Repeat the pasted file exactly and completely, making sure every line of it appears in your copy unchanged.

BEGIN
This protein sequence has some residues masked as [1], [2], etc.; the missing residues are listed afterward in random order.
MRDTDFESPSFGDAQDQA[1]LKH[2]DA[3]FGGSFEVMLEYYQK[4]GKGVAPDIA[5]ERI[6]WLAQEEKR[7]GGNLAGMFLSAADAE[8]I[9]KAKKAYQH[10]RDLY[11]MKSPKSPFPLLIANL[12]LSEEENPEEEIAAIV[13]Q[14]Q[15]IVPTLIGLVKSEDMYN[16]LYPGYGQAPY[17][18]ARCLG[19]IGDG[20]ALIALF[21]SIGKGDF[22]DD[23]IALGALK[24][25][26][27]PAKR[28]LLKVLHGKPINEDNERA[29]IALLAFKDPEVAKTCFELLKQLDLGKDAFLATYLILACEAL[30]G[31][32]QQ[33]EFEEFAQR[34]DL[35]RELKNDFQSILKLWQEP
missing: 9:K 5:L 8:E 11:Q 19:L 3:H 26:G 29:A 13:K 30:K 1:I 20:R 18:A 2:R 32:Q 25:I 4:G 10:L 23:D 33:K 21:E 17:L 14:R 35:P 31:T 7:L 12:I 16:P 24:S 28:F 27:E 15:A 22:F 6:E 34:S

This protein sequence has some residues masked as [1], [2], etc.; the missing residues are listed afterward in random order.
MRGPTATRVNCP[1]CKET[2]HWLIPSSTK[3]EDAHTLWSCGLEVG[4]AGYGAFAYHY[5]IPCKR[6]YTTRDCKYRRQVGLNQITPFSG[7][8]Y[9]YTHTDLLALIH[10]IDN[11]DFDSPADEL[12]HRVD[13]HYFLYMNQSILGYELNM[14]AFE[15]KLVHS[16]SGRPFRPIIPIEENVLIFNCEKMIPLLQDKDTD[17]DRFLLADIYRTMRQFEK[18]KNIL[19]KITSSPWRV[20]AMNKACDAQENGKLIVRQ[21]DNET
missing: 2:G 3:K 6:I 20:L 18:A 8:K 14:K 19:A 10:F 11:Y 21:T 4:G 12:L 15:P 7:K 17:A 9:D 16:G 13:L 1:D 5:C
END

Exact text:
This protein sequence has some residues masked as [1], [2], etc.; the missing residues are listed afterward in random order.
MRDTDFESPSFGDAQDQA[1]LKH[2]DA[3]FGGSFEVMLEYYQK[4]GKGVAPDIA[5]ERI[6]WLAQEEKR[7]GGNLAGMFLSAADAE[8]I[9]KAKKAYQH[10]RDLY[11]MKSPKSPFPLLIANL[12]LSEEENPEEEIAAIV[13]Q[14]Q[15]IVPTLIGLVKSEDMYN[16]LYPGYGQAPY[17][18]ARCLG[19]IGDG[20]ALIALF[21]SIGKGDF[22]DD[23]IALGALK[24][25][26][27]PAKR[28]LLKVLHGKPINEDNERA[29]IALLAFKDPEVAKTCFELLKQLDLGKDAFLATYLILACEAL[30]G[31][32]QQ[33]EFEEFAQR[34]DL[35]RELKNDFQSILKLWQEP
missing: 9:K 5:L 8:E 11:Q 19:L 3:H 26:G 29:A 13:K 30:K 1:I 20:R 18:A 2:R 32:Q 25:I 4:G 10:L 23:D 33:K 21:E 17:L 14:R 35:P 31:T 7:L 12:I 16:P 24:S 28:F 27:E 15:A 22:F 6:E 34:S

This protein sequence has some residues masked as [1], [2], etc.; the missing residues are listed afterward in random order.
MRGPTATRVNCP[1]CKET[2]HWLIPSSTK[3]EDAHTLWSCGLEVG[4]AGYGAFAYHY[5]IPCKR[6]YTTRDCKYRRQVGLNQITPFSG[7][8]Y[9]YTHTDLLALIH[10]IDN[11]DFDSPADEL[12]HRVD[13]HYFLYMNQSILGYELNM[14]AFE[15]KLVHS[16]SGRPFRPIIPIEENVLIFNCEKMIPLLQDKDTD[17]DRFLLADIYRTMRQFEK[18]KNIL[19]KITSSPWRV[20]AMNKACDAQENGKLIVRQ[21]DNET
missing: 2:G 3:K 6:I 20:L 18:A 8:K 14:K 19:A 10:F 11:Y 21:T 4:G 12:L 15:P 7:K 17:A 9:D 16:G 13:L 1:D 5:C